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What to Do When You are Stopped by the Police

What to Do When You are Stopped by the Police

There is no question that interacting with police officers can be stressful. These interactions also have the potential to escalate. The best way you and your loved ones can stay protected is by being aware of your rights and what is and is not legal in these circumstances.

Below, we discuss what to do if you are stopped, arrested, or questioned during an encounter with the police.

General Rights

In general, staying calm and peaceful in your interactions with police is advisable, as well as being aware of the following:

  • If requested, you can provide your driver’s license, registration, and proof of insurance
  • Police can ask questions based on reasonable suspicion but, in general, cannot conduct a search unless there is a warrant or an exception present, as discussed in greater detail below
  • Note that you have the right to remain silent, and everything that you say can be used against you. Where questions arise, you should ask if you are under arrest or free to leave. If you are under arrest, do not make any statements and ask to speak with an attorney right away
  • In general, law enforcement cannot conduct a search without a search warrant, and this requires a judge’s order and probable cause. You do not have to consent to a search of your property or yourself. Also, know that if you do provide that consent to a search, it can negatively affect your case if you are eventually prosecuted for a crime
  • If you are suspected of drunk driving and police ask you to take a breath-alcohol or coordination test: If you fail the test, you will be arrested, and if you refuse to take the test, your driver’s license may be suspended
  • If you have concerns about police conduct, gather as much information as possible about the circumstances: Police officer badge numbers and names, witness information, photos, etc.

Search and Seizure

Note that there are also some exceptions to the general rule that police cannot perform a search and seizure, including the following:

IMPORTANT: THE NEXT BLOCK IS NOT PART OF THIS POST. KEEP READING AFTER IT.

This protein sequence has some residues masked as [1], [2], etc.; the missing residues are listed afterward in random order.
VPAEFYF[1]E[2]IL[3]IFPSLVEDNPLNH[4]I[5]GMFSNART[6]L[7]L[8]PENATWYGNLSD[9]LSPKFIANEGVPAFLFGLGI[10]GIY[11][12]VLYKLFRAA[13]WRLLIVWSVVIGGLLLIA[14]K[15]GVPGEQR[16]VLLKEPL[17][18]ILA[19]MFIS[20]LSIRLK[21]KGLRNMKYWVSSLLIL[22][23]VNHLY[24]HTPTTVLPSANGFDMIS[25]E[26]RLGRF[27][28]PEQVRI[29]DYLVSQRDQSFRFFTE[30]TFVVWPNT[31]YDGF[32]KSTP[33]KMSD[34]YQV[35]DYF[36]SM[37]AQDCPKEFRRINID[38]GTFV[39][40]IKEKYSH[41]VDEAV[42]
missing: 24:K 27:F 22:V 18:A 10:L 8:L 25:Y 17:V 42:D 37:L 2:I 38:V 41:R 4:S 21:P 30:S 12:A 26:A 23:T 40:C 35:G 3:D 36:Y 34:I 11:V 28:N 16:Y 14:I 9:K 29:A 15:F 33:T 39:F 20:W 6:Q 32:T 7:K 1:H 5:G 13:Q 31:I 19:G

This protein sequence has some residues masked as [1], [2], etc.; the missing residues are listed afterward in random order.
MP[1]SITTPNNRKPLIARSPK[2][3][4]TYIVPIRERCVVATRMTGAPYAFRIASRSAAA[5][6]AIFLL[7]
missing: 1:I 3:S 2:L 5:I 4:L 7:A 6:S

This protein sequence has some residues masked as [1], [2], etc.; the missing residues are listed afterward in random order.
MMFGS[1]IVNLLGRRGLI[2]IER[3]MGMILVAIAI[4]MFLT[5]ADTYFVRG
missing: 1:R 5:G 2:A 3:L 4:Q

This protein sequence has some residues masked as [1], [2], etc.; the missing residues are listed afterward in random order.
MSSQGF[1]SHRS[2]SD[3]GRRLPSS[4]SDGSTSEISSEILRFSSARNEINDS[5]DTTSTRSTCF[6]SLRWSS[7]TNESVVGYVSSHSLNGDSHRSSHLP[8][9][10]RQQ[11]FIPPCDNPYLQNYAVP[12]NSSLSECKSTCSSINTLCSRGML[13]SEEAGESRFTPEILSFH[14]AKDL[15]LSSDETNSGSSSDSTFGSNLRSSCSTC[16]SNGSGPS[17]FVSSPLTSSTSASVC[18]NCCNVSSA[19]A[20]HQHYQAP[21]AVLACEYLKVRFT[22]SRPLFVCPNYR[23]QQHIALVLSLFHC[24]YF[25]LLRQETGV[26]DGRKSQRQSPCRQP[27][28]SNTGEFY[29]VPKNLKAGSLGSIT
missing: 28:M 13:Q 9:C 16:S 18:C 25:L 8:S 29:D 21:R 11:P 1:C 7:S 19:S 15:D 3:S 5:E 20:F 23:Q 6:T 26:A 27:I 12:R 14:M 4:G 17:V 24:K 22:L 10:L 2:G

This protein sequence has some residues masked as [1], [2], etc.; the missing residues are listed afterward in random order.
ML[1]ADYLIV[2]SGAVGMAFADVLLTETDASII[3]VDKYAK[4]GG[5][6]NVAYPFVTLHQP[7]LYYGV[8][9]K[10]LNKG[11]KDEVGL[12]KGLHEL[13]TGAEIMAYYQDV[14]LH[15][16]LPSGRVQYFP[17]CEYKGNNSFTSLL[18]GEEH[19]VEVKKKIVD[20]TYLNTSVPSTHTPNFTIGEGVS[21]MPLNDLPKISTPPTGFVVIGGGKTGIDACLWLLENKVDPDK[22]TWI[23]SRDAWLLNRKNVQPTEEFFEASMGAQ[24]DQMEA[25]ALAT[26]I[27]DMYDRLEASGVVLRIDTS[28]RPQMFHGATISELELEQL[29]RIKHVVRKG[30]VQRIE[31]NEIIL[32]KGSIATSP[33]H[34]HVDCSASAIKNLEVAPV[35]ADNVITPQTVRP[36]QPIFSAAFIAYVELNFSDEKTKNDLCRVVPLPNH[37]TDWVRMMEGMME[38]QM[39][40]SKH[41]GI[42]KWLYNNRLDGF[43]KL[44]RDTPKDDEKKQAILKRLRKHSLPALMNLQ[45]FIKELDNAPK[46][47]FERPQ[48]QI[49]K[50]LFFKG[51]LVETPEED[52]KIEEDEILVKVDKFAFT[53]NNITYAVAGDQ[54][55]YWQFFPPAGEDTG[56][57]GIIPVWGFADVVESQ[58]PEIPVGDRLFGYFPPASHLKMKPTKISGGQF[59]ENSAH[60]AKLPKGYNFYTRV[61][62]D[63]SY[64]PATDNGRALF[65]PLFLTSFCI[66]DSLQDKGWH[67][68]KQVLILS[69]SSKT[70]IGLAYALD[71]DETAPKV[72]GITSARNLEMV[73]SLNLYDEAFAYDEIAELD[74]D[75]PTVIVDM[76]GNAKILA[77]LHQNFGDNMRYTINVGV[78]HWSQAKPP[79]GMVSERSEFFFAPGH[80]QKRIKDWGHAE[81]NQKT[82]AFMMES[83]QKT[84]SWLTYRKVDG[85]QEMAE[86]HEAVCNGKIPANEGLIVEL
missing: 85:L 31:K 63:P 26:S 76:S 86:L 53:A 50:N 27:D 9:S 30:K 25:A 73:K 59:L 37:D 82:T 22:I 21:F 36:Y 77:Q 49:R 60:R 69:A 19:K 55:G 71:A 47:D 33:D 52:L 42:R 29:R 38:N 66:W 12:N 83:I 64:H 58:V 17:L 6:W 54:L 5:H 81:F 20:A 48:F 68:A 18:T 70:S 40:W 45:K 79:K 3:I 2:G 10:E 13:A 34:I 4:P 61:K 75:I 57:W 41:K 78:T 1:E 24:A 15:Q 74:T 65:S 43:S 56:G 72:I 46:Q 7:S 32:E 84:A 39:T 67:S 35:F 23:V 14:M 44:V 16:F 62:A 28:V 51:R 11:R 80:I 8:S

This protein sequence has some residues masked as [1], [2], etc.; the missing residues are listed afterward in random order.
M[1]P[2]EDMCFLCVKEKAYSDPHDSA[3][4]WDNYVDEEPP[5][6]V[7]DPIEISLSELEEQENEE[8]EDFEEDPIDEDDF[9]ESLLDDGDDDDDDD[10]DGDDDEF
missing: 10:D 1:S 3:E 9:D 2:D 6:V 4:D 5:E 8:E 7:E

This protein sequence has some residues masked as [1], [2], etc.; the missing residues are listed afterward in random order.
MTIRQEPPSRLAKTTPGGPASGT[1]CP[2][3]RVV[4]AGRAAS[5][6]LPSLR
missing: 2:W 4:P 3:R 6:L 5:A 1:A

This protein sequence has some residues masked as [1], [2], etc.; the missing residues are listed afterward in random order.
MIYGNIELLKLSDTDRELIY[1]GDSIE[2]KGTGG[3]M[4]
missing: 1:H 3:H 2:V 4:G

• If the police arrest you, they can conduct a search of your person and your property – the car and everyone in it is fair game. In a home, they can conduct a sweep but not rummage through your belongings – they can only search around the arm span of the individual being arrested
  • If an individual is not being arrested, but there is evidence that a car contains evidence of a crime, they can search reasonable areas of the car where that evidence can be found (for example, if a TV was stolen, they could not search the glove compartment, but could arguably search the trunk)
  • Police can search your person if they believe you are armed and dangerous, and this can extend to the car if it is possible that weapons are there
  • If you or someone else who represents themselves as having authority provides consent to search your belongings (for example, someone driving your car or living in your home)
  • Any illegal items that are in plain view (provided the police are allowed to be there in the first place where they are in plain view)
  • If there are emergency circumstances present, whereby there is a risk that someone could be hurt or evidence could be destroyed

If the police have a warrant, they can enter your home without your permission. Always ask to see the warrant if you are present.

Columbus, Ohio, Civil Rights Attorneys

If you or a loved one has questions or concerns about civil rights violations, police brutality, and malicious prosecution, contact our Columbus, Ohio, civil rights attorneys today for a free consultation to find out how we can help.

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